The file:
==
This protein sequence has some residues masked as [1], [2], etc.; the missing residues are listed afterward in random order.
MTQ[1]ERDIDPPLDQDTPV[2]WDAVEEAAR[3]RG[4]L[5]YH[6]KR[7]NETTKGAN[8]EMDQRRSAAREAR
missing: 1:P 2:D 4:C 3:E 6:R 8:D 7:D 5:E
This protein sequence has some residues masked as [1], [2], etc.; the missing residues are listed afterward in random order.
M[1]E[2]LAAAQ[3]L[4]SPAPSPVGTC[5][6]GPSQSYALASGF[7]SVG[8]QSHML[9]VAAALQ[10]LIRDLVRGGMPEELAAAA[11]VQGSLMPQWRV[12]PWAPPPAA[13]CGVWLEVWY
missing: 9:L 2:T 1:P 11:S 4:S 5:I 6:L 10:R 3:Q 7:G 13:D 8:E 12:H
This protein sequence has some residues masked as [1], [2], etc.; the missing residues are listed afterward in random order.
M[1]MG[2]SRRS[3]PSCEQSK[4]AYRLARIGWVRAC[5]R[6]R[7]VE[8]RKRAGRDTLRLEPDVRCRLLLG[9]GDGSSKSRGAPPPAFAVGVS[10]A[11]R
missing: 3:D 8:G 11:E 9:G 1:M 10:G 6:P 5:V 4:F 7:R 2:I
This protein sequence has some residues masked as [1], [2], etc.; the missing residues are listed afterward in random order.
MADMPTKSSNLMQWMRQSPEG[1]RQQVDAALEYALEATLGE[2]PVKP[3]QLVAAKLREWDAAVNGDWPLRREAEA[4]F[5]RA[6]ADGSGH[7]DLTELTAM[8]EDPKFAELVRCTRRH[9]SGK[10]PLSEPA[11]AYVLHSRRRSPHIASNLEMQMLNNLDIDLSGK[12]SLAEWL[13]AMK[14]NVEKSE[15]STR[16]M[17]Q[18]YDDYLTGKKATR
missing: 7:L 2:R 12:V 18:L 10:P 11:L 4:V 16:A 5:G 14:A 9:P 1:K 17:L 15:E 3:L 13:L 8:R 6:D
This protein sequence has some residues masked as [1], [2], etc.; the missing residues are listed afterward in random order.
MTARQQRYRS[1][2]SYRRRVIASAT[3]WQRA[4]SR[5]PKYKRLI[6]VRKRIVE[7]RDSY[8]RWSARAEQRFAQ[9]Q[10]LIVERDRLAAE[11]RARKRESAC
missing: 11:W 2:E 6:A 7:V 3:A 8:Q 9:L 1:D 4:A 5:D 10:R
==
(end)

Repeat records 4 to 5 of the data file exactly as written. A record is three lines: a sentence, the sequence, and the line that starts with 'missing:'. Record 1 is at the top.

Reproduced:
This protein sequence has some residues masked as [1], [2], etc.; the missing residues are listed afterward in random order.
MADMPTKSSNLMQWMRQSPEG[1]RQQVDAALEYALEATLGE[2]PVKP[3]QLVAAKLREWDAAVNGDWPLRREAEA[4]F[5]RA[6]ADGSGH[7]DLTELTAM[8]EDPKFAELVRCTRRH[9]SGK[10]PLSEPA[11]AYVLHSRRRSPHIASNLEMQMLNNLDIDLSGK[12]SLAEWL[13]AMK[14]NVEKSE[15]STR[16]M[17]Q[18]YDDYLTGKKATR
missing: 7:L 2:R 12:V 18:L 10:P 11:L 4:V 16:A 5:G 14:A 9:P 1:K 17:L 15:E 3:L 13:L 8:R 6:D
This protein sequence has some residues masked as [1], [2], etc.; the missing residues are listed afterward in random order.
MTARQQRYRS[1][2]SYRRRVIASAT[3]WQRA[4]SR[5]PKYKRLI[6]VRKRIVE[7]RDSY[8]RWSARAEQRFAQ[9]Q[10]LIVERDRLAAE[11]RARKRESAC
missing: 11:W 2:E 6:A 7:V 3:A 8:Q 9:L 1:D 4:A 5:D 10:R